Journal of the Linnean Society, Botany, 28: 55-56 (1891).
On a Collection of Plants from Upper Burma and the Shan States.
Brigadier-General H. Collett, C.B., F.L.S., and W. Botting Hemsley, F.R.S., A.L.S.

Rosa gigantea, Collett; Crépin in Comptes-Rendus Soc. Bot. Belg. 1888, p. 150, et 1889, p. 11; Gard. Chron. 3rd series, vi. p. 13. (Plate IX.).—Shan hills plateau at 4000 to 5000 feet; abundant, though local.

Also in Muneypore, where Dr. Watt discovered it in 1882, at an altitude of 6000 feet.

A lofty climber with very thick stems, very conspicuous in the forests by reason of its large white flowers. A walking-stick made from a stem of this Rose has been deposited in the Kew Museum.

It is doubtful whether this is more than a very luxuriant state of R. indica, Linn., for some of the older specimens have flowers no more than 2 to 2 1/2 inches in diameter, and the flowers are sometimes corymbose.


DESCRIPTION 0F PLATE IX.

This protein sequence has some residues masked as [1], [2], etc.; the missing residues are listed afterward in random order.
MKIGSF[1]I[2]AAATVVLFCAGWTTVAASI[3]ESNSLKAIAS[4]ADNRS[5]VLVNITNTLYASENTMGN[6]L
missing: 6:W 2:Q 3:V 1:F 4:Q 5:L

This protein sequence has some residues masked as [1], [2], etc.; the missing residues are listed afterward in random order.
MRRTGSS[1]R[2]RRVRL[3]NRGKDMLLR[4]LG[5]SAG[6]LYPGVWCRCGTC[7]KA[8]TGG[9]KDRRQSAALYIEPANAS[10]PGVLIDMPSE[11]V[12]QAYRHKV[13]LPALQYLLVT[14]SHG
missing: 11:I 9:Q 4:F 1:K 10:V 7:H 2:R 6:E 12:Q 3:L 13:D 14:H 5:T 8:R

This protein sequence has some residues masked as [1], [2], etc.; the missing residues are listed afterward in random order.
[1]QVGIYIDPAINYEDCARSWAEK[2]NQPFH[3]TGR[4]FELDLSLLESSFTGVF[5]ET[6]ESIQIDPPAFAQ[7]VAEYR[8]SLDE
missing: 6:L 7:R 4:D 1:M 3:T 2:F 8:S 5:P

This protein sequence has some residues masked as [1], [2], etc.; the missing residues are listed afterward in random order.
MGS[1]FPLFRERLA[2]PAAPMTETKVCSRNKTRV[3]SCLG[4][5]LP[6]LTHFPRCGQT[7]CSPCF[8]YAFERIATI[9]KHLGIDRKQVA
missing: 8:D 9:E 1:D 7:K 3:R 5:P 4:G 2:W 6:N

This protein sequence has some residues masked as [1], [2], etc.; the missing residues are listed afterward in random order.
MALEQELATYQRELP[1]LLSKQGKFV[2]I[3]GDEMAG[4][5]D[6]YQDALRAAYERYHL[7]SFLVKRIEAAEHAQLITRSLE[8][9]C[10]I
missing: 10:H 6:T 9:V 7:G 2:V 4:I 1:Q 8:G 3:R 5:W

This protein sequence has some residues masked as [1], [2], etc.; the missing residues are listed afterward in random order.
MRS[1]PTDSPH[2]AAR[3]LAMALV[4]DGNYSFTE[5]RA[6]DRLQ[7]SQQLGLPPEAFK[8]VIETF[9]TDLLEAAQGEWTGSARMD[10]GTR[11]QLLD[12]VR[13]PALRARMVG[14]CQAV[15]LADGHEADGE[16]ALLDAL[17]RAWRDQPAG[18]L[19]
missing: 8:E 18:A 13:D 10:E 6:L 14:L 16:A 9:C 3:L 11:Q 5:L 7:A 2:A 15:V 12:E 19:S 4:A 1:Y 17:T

Flowering-branches of Rosa gigantea, Coll., natural size.
Fig. 1, portion of an older branch showing the shape and direction of the thorns, natural size; 2, two young capsules, enlarged; 3, a fruit, natural size; 4, a ripe carpel, twice natural size.
The flowers drawn from Collett's specimens; the piece of old branch, fruit, and carpels from Watt's specimens.

Rosa Collettii, Crépin in Comptes-Rendus Soc. Bot. Belg. 1889, p. 49. (Plate X.).—Shan hills, 3000 to 4000 feet, common in certain localities on the banks of streams.


DESCRIPTION OF PLATE X.
A branch of Rosa Collettii, Crépin, natural size.
Fig. 1, vertical section of the receptacle showing the carpels; 2, a single carpel: enlarged; 3, young fruit, natural size when dry.